Arkansas executed its first inmate in over 11 years on Thursday after a protracted legal battle that questioned aspects of the use of the death penalty in the United States.
Ledell Lee, 51, was pronounced dead at 11:56 p.m. local time at the state's death chamber in its Cummins Unit prison, a Department of Corrections spokesman said.
Lee did not make a final statement.
Lee was convicted and sentenced to death for beating Debra Reese to death with a tire iron in 1993. Reese's relatives were at the Cummins Unit and told media Lee deserved to die for a crime that ripped their lives apart.
Lawyers for Lee, who had spent more than 20 years on death row, had filed numerous motions in various courts ahead of the lethal injection that had put the process on hold.
Lee had maintained his innocence for years and was seeking DNA tests his lawyers said could prove his innocence. He was the first person in a group of what had been eight men Arkansas originally planned to execute in 11 days, the most of any state in as short a period since the U.S. Supreme Court reinstated the death penalty in 1976.
Courts have halted four of those executions.
The state's plan prompted an unprecedented flurry of legal filings that argued the process should be halted, citing problems with U.S. death chamber protocols and lethal injection drug mixes.
Back-to-back executions set for Monday were halted indefinitely.
Lawyers for the eight inmates, including Lee, had argued the state's rush to the death chamber amounted to cruel and unusual punishment, violated the inmates' right to counsel and their right to access the courts and counsel during the execution process.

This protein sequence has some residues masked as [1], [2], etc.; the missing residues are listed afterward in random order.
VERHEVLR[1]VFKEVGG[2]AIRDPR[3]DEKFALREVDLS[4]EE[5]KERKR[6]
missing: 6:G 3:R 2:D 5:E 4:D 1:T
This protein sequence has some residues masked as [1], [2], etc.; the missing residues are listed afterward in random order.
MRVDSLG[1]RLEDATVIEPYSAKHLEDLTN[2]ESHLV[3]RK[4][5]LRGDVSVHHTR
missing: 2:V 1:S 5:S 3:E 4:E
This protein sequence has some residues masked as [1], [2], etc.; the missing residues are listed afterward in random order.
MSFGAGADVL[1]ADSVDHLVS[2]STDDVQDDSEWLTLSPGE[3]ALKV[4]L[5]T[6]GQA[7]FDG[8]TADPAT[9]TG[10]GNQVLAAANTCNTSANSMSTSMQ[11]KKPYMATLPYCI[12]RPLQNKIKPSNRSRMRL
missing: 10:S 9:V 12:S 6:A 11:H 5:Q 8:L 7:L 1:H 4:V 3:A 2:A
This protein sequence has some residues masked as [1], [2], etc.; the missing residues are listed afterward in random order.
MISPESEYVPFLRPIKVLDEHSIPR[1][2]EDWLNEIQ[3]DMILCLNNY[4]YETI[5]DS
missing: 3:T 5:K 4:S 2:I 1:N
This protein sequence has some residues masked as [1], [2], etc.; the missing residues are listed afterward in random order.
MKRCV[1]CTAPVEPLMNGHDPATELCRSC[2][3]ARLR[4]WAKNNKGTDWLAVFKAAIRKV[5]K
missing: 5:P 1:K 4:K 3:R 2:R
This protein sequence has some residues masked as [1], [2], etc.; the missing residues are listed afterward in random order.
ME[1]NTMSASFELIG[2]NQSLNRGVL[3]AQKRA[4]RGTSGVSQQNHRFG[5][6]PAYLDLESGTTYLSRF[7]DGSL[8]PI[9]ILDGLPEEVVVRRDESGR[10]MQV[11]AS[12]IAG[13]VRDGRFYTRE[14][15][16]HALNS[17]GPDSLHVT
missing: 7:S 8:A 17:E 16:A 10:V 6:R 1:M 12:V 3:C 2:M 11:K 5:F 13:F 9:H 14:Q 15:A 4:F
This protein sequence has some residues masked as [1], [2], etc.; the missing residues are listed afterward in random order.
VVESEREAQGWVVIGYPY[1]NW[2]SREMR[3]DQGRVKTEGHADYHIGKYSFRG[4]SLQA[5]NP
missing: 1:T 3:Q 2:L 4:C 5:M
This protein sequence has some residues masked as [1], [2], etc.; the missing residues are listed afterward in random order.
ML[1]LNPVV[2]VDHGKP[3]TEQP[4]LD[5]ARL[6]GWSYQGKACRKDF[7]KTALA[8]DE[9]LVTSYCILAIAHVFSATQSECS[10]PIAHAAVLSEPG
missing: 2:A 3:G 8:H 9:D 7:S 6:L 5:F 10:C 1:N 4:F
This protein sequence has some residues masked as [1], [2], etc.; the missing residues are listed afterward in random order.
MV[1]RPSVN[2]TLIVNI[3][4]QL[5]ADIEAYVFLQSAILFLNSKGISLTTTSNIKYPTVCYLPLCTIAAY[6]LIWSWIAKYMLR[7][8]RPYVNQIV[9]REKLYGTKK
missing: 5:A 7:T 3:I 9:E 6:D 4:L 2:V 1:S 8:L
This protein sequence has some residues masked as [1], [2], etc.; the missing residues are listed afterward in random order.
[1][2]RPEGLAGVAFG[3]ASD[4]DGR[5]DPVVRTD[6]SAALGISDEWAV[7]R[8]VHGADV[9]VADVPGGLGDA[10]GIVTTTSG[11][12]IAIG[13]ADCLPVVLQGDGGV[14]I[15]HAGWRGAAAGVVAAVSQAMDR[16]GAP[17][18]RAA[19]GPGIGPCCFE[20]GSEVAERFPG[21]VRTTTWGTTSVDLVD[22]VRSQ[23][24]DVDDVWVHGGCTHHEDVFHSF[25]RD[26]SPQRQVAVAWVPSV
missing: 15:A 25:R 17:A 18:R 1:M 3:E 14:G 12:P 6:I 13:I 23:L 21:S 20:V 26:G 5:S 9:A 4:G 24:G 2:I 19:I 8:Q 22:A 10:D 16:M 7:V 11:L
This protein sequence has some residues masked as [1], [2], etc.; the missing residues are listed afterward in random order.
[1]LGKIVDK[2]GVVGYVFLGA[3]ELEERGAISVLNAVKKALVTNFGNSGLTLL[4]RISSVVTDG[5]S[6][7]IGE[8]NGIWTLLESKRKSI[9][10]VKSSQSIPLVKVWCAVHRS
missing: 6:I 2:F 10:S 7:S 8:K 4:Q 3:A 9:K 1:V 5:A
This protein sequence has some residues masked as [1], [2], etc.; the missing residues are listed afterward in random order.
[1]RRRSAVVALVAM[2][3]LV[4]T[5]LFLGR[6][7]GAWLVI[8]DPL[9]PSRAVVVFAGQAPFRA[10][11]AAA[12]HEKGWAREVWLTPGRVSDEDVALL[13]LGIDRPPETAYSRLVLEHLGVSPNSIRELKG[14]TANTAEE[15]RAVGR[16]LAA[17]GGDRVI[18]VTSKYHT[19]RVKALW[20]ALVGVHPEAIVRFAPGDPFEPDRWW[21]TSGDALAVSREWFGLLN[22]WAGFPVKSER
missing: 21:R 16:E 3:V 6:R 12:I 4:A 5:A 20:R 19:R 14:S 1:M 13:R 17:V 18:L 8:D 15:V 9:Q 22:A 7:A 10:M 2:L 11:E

The U.S. Supreme Court denied the petitions for the group. One of them was a 5-4 decision in which new Justice Neil Gorsuch sided with the four other conservative justices in denying the motion, while the court's liberals dissented.
Republican Governor Asa Hutchinson set the execution schedule because one of the three drugs used in Arkansas executions, the sedative midazolam, expires at month's end.
The valium-like sedative has been used in troubled executions in Oklahoma and Arizona where inmates who were supposed to be insensate were seen twisting in pain on death chamber gurneys.
Justice Stephen Breyer said he took issue with Arkansas trying to use the drugs before their expiration date.
"In my view, that factor, when considered as a determining factor separating those who live from those who die, is close to random," he wrote.
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States try to import other drugs
The execution came the same day that the Food and Drug Administration notified Texas and Arizona that more than a thousand vials of drugs they ordered for executions in their states from India in 2015, and seized by U.S. Customs, will not be released to them.
The confiscated shipments of sodium thiopental have been refused on the basis that the detained drugs appear to be unapproved new drugs and misbranded drugs, FDA press officer Lyndsay Meyer said.
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"It has taken almost two years for the Food and Drug Administration to reach a decision, which we believe is flawed. TDCJ fully complied with the steps necessary to lawfully import the shipment," the Texas Department of Criminal Justice said in a statement. "We are exploring all options to remedy the unjustified seizure," it said.
Arizona officials did not immediately respond to a request for comment.
Texas sued in January for the drug's release, saying in its lawsuit that it was importing the sodium thiopental for legal executions. Sodium thiopental renders a person unconscious and was a staple of lethal injection mixes but has not been made in the United States for several years.
Nebraska, South Dakota, Ohio, Arizona and Texas tried to import sodium thiopental from India between 2010 and 2015, according to court records and news media reports, but federal regulators blocked the moves.
Previous attempts to import the drug have also been blocked by federal courts after challenges from death row inmates.